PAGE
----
Finally, if you haven’t done so lately, mosey on over to twofactorauth.org and see if you are taking full advantage of the strongest available multi-factor authentication option at sites you trust with your data. The beauty of multi-factor is that even if thieves manage to guess or steal your password just because they hacked some Web site, that password will be useless to them unless they can also compromise that second factor — be it your mobile device, phone number, or security key. Not saying these additional security methods aren’t also vulnerable to compromise (they absolutely are), but they’re definitely better than just using a password.

from Krebs on Security https://ift.tt/2Xq6s7p
via IFTTT

This Service Helps Malware Authors Fix Flaws in their Code

Almost daily now there is news about flaws in commercial software that lead to computers getting hacked and seeded with malware. But the reality is most malicious software also has its share of security holes that open the door for security researchers or ne’er-do-wells to liberate or else seize control over already-hacked systems. Here’s a look at one long-lived malware vulnerability testing service that is used and run by some of the Dark Web’s top cybercriminals.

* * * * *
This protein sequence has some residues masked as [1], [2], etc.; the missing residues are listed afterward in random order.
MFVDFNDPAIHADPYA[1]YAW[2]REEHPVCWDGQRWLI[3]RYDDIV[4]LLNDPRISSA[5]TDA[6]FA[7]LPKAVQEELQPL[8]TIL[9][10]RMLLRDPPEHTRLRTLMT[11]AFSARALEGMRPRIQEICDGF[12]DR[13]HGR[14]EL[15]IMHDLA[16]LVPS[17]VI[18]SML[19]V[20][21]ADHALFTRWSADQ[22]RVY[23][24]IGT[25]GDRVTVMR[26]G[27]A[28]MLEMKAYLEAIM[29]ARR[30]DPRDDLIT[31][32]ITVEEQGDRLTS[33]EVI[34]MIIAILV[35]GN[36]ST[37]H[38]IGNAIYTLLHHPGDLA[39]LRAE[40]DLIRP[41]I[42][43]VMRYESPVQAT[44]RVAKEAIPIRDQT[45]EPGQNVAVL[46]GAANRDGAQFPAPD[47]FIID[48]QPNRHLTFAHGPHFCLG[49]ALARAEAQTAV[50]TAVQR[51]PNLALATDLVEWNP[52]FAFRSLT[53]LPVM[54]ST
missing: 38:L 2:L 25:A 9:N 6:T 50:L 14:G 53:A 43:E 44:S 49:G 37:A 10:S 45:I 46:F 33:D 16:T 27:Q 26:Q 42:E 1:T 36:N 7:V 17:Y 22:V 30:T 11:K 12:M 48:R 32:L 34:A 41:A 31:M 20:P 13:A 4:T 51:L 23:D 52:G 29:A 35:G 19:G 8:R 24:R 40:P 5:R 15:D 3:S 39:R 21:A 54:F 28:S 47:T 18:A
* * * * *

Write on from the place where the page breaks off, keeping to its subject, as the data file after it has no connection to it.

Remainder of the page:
It is not uncommon for crooks who sell malware-as-a-service offerings such as trojan horse programs and botnet control panels to include backdoors in their products that let them surreptitiously monitor the operations of their customers and siphon data stolen from victims. More commonly, however, the people writing malware simply make coding mistakes that render their creations vulnerable to compromise.

At the same time, security companies are constantly scouring malware code for vulnerabilities that might allow them peer to inside the operations of crime networks, or to wrest control over those operations from the bad guys. There aren’t a lot of public examples of this anti-malware activity, in part because it wades into legally murky waters. More importantly, talking publicly about these flaws tends to be the fastest way to get malware authors to fix any vulnerabilities in their code.

Enter malware testing services like the one operated by “RedBear,” the administrator of a Russian-language security site called Krober[.]biz, which frequently blogs about security weaknesses in popular malware tools.

For the most part, the vulnerabilities detailed by Krober aren’t written about until they are patched by the malware’s author, who’s paid a small fee in advance for a code review that promises to unmask any backdoors and/or harden the security of the customer’s product.

RedBear’s profile on the Russian-language xss[.]is cybercrime forum.